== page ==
By now we are pretty sure you are well familiar with the Coronavirus (COVID-19) disease that is swirling around the world unless you’ve been living under a rock.
You may have heard about the pandemic and all its devastating effects. The virus can’t be taken lightly, especially to those with higher risk factors of infection.
Because the virus attacks the cardiovascular system and vaping is inadvertently associated with smoking. You must have the right information about Covid 19 and Vaping. However, we noticed that there are hundreds of myths that have now emerged and are being circulated on the internet, especially those concerning vaping. So, here are some myths around Covid 19 and vaping and the real truth you need to know about these two topics!
Myth number 1 – Vaping causes Lung disease
Covid 19 attacks the lungs, which makes someone with lung disease or at risk for it particularly vulnerable to severe complications if infected. In the past year or two, there have been significant campaigns to link vaping to lung disease.
The EVALI Outbreak
Last year around August and September, there was a rash of emergency room visits and significant news coverage about vaping related lung disease. Because a few of the patients died, anti-vaping proponents were all up at arms trying to get the product banned.
According to the CDC, as of Feb 20th this year, there have been 2,807 hospitalized EVALI cases or deaths in 50 states.
In a study published in the New England Journal of Medicine, scientists studying the cause of the outbreak have discovered that the culprit is vitamin E acetate. The ingredient is found in some THC-containing vaping products, and it is strongly linked to the EVALI outbreak.
The CDC and FDA recommend removing THC and vitamin E acetate from any vaping products.
Medical experts have determined that there is no link between vaping and lung disease. The likely cause of the outbreak was contamination and allergic reactions to the contaminants in CBD products.
That lung disease has not been specifically linked to any particular brand of CBD product.
In conclusion, vaping CBD oil that does not have the added additives is most likely safe. Similarly, vaping does not cause lung disease and thus would not create risk factors for Covid19.
Myth number 2 – Vaping is a severe risk factor for progression to COVID-19
Anti vaping crusaders have always tried to equate vaping to smoking cigarettes. They argue that while vaping is likely safer, it is still just as bad as smoking. Cigarette smoking is one of the serious risk factors to COVID 19 progression.
According to the Massachusetts general hospital, most studies to date have identified the following as the main risk factors for severe disease.
- Pre-existing pulmonary disease
- Chronic kidney disease
- Baseline hypertension
- Pre-existing cardiovascular disease
What all these conditions have in common is the fact they are diseases that compromise the immune system. In other words, if your immune system is already compromised and you get infected with COVID 19, then you are in real trouble.
In conclusion, because vaping has no effects on the immune system, it would not be a severe risk factor for progression.
Myth number 3 – Vaping can damage vital immune system cells.
Can vaping compromise your immune system, which could lead to severe complications when infected with Covid 19?
A recent study led by Prof David Thickett at the University of Birmingham sought to answer this very question.
His study, which was published online in the journal Thorax in 2018, determined that: E-cigarette vapor disabled critical immune cells in the lung and boosted inflammation.
To be fair, this was a microscopic study that involved only eight samples. It included researchers creating a mechanical procedure like vaping and using it on lung tissue samples from eight non-smokers.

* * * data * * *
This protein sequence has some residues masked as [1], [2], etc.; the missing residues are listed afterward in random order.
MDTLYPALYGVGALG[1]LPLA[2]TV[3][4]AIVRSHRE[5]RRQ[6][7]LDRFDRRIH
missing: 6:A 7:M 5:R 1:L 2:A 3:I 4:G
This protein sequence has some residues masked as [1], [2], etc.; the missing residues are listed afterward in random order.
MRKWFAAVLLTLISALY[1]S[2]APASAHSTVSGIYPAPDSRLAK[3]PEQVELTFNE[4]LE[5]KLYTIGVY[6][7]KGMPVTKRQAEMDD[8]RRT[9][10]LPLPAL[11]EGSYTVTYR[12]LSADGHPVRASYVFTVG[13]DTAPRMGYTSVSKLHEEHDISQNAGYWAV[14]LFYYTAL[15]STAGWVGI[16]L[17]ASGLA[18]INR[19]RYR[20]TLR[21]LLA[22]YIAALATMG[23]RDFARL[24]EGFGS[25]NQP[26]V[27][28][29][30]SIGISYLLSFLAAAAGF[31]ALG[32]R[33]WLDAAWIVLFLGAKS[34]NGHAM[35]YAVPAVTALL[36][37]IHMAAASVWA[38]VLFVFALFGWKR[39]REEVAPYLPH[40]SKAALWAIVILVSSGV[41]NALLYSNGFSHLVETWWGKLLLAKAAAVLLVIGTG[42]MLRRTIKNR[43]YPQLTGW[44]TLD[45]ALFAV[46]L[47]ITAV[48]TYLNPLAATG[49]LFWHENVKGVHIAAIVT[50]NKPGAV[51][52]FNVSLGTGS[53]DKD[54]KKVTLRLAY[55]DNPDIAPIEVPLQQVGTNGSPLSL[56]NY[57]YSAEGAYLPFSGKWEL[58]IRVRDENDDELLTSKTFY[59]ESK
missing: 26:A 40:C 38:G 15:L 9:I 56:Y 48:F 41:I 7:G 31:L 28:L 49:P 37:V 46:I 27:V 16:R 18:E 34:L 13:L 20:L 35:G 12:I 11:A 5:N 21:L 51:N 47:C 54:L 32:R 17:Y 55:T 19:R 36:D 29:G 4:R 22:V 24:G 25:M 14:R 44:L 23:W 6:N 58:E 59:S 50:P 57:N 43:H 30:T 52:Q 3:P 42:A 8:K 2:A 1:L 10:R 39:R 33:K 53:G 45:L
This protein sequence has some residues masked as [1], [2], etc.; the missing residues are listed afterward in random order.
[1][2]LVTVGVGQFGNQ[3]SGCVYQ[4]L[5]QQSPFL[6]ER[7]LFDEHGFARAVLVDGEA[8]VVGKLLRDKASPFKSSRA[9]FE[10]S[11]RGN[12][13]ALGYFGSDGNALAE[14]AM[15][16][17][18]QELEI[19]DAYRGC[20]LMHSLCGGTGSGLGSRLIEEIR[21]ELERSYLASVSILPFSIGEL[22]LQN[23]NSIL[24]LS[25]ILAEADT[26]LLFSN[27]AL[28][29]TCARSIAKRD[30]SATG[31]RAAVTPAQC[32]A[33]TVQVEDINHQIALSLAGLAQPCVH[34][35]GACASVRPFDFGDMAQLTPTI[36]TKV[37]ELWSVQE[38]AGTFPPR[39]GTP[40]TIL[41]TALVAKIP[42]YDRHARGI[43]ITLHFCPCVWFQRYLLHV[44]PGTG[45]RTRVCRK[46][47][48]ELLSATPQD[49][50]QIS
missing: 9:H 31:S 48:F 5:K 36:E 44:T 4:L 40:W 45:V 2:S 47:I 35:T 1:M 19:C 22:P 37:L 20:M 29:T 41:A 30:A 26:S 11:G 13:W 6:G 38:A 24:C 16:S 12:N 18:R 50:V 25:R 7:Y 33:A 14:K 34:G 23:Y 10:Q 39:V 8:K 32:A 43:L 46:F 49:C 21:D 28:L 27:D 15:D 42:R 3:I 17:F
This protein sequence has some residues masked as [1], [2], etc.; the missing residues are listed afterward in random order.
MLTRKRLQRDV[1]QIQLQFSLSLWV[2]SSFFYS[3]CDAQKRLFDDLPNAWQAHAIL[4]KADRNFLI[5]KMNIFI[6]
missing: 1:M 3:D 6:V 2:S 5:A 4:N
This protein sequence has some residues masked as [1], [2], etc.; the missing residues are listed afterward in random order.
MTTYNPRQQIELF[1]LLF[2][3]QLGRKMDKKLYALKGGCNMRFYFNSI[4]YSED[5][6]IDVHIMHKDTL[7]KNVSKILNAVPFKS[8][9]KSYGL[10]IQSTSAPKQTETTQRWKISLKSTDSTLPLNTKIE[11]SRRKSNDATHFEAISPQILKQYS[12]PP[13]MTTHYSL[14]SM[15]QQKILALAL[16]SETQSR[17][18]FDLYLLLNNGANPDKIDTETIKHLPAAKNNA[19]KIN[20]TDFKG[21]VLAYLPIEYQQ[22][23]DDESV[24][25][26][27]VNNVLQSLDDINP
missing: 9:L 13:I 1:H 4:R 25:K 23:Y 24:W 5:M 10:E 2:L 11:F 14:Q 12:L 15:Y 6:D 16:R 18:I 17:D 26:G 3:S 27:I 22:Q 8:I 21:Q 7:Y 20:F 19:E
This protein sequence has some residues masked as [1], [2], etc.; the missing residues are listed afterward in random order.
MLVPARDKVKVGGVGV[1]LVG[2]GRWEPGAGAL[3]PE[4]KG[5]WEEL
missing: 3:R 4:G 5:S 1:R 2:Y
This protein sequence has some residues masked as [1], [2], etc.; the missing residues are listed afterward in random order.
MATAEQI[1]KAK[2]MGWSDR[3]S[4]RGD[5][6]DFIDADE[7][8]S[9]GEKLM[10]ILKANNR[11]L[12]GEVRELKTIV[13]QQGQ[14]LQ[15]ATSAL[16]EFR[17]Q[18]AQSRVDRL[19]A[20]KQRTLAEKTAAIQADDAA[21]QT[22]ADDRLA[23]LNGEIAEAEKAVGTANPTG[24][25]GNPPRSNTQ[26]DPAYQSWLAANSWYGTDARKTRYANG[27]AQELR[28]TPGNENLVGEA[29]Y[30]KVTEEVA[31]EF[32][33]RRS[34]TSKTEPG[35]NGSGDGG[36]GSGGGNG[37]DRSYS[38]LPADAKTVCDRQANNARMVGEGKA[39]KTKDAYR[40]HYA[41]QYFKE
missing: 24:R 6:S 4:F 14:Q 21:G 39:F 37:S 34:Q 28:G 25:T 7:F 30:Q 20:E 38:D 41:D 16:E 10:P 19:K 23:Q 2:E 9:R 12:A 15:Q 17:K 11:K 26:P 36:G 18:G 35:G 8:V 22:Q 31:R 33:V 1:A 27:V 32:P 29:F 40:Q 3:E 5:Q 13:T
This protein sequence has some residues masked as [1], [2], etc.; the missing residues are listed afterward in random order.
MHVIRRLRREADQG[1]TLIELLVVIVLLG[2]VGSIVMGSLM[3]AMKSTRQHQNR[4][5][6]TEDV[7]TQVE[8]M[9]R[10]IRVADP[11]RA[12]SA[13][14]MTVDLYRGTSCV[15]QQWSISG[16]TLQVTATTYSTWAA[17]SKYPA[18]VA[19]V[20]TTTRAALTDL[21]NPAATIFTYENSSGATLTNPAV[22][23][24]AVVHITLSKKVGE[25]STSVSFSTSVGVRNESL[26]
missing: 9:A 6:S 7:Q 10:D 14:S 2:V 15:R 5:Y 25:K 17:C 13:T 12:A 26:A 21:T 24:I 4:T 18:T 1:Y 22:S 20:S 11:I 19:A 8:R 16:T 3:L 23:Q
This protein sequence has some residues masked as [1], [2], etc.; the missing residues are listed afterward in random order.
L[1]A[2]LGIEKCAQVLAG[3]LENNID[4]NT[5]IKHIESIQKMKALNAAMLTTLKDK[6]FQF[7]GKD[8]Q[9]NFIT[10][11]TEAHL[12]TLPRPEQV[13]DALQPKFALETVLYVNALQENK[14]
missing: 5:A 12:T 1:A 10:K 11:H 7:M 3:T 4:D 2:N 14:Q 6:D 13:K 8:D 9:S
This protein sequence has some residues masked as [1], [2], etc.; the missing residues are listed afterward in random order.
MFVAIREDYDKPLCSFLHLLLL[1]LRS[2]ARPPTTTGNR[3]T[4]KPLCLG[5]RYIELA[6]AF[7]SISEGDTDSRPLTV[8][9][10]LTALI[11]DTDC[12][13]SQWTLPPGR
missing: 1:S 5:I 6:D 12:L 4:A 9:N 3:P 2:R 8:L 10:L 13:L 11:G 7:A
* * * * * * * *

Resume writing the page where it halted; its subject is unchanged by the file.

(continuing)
They found vaping caused inflammation and prevented the alveolar macrophages. These are the cells that remove potentially damaging dust particles, bacteria, and allergens. Furthermore, they saw some similar effects on people with chronic lung disease and smokers.
They did clarity that this was a tiny sample that required further widespread study.
Anti vaping proponents seized the facts from this study to claim that vaping was causing an autoimmune disease.
The recent vaping can negatively affect the immune body response stories that may have originated from this study.
In conclusion, we may not know comprehensively how long term use of vaping products could affect one’s health. Alarmists will keep harking on the dangers and grasp any study, however small to justify their point of view. In the end, it is up to the individual to make their own choices.
Myth number 4 – vaping is just as bad as smoking
Anti vaping campaigners want you to believe that vaping is just as bad as smoking regular cigarettes. Medical experts say they don’t know conclusively. The CDC and the FDA want the experts to do more studies on the subject. All the arguments fall back on one thing, nicotine, and tobacco.
Tobacco is a plant that has been grown and used for centuries before cigarette manufacturers came along and added about 7000 different chemicals. For the misinformed public vaping is the same as smoking, but we know this not to be true. Take those chemicals out of the equation, and what you have is something safe and enjoyable to consume.
Covid 19 and smoking
Because the coronavirus causes respiratory problems, its effect on cigarette smokers is something to pursue. So if you are a dual smoker, which means you smoke cigarettes and vape, you are at a higher risk for complications from the Coronavirus. This is what the World Health Organization says.
- Smokers are more vulnerable for various reasons, one of which is the hand to mouth contact when smoking. If the hand or cigarette comes into contact with the virus, it can easily transmit to the lips.
- A chronic smoker may have a reduced lung capacity or lung disease, which will increase the risk of serious complications exponentially.
- Smoking water pipes in a social setting includes sharing mouthpieces, which increase the risks of infection and transmission.
- Any condition that leads to the body needing extra oxygen will increase the risk of complications.